If we really want to get away from the classic one-size-fits-all-future-factory-workers education model, trade schools should start around the Jr. High age.

Specialization is critical to the world today, so it makes sense to let people start specializing at an early age. I had to wait for high school to get a computer teacher who could point me in the right direction to learn new things, even though she told others that I knew more than she did. But she combined technical knowledge with people skills, a critical combination that took me several more years to learn. She recommended me for my first job as a programmer at 15.

It would be nice if outliers could be identified and pushed in a more productive direction at an early age. For some, that should be a specialized technical program, others may need remedial potato product upselling classes. Segregating people into groups for reasons other than merit is a trend that puts the US at a severe disadvantage against other cultures who can focus on ability.

Comment Re:You should title this "Patriot act to be repeal (Score 1) 188 188

You have to have faith that things will work out in the end.

The businesses that own those congressmen are being negatively impacted by the surveillance state. The US can no longer be taken seriously for security products globally because the NSA has to have a finger in every pie, and a plethora of vulnerabilities in every product.

We have the best government many can buy. It just takes time for that money to get in the hands of the large multinational corporations who can be trusted to take the most profitable path. Once the laws start to directly conflict with the ability of those companies to make a profit, and the lucrative government contracts dry up so it's no longer profitable to support the surveillance state, those companies will fight to repeal those laws, unless a third, more profitable option appears. The government would be in a real bad position now if they couldn't just arbitrarily print unlimited sums of money to keep that contract option going.

Of course, this is probably why a lot of people feel it necessary to prepare for the collapse of western civilization.

Comment Re:Jail time (Score 1) 538 538

Yes, that's exactly that would happen if Anonymous Coward was appointed supreme emperor. Fortunately, the existing corrupt politicians are unlikely to give up their power that easily. AC would be floating in a river by sun up.

I suspect the sentiment was more frustration that politicians are almost never held accountable.

Best idea on term limits comes from a bumper sticker: "Two terms. One in Congress, the other in federal prison for what they did while in Congress."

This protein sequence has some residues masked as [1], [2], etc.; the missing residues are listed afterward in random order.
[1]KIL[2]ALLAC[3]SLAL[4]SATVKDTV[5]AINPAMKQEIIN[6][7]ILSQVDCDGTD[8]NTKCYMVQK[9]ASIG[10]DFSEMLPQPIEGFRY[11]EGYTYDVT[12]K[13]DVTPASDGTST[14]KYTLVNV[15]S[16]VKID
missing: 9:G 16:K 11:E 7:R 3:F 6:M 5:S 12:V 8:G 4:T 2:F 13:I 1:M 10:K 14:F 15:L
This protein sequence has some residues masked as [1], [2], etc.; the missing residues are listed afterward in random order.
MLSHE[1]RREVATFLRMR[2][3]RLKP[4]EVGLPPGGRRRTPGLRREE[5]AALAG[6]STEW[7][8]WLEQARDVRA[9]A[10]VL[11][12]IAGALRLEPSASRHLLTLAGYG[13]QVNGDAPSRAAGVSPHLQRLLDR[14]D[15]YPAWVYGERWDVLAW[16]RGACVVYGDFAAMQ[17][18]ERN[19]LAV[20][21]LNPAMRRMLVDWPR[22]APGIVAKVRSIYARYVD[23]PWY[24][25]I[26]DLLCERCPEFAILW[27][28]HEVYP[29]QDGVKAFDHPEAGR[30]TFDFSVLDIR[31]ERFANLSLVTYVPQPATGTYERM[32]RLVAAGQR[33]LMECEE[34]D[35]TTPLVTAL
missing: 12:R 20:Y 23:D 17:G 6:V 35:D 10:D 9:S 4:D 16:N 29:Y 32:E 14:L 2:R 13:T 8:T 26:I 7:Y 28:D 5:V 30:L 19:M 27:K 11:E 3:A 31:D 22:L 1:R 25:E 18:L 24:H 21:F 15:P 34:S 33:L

Comment Another bad omen for privacy and security (Score 4, Insightful) 309 309

It's a bad sign when those who care about security lose interest. The NSA is doing their part to eradicate secure crypto. Law enforcement agencies are commonly breaking the law to fish for potential criminals. The only protection available is what's written by people who are not subject to influence from the NSA. That's increasingly meaning open source or non-US-based companies.

Crypto is hard to get right. It's hard for the average person to know what ciphers or tools to use and which are just snake oil. It's hard to implement correctly so that it is secure. New ciphers are written by people who have a lot of experience in breaking the old ones. As the old guard ages out, I don't see the same depth of interest in the next generation. With crypto, there's no quick fix, and the new hotness doesn't come overnight.

On the other hand, the 1990s cryptography he mentions would be a huge improvement over many things we have today. Since the 90s, I've wanted the ability to have cryptographically signed financial transactions. Instead of financial institutions and credit reporting agencies using shared secrets, I'd like to have the ability to authenticate with a public key. I'd like to provide my public key in person to my bank so they know I'm authorizing transactions. Instead, they rely on secrets which are available to anyone who's willing to spend a few bucks and maybe break a few laws. Identity theft is so prevalent because we're basically relying on writing (at least a 4000BC technology) for security instead of good crypto. Hell, bad crypto would be an improvement over most of what's being done today.

I hope his opinion isn't representative of more people who have been involved with security and privacy issues, but unfortunately, I think it will resonate with a lot of us.

I have yet to see any problem, however complicated, which, when you looked at it in the right way, did not become still more complicated. -- Poul Anderson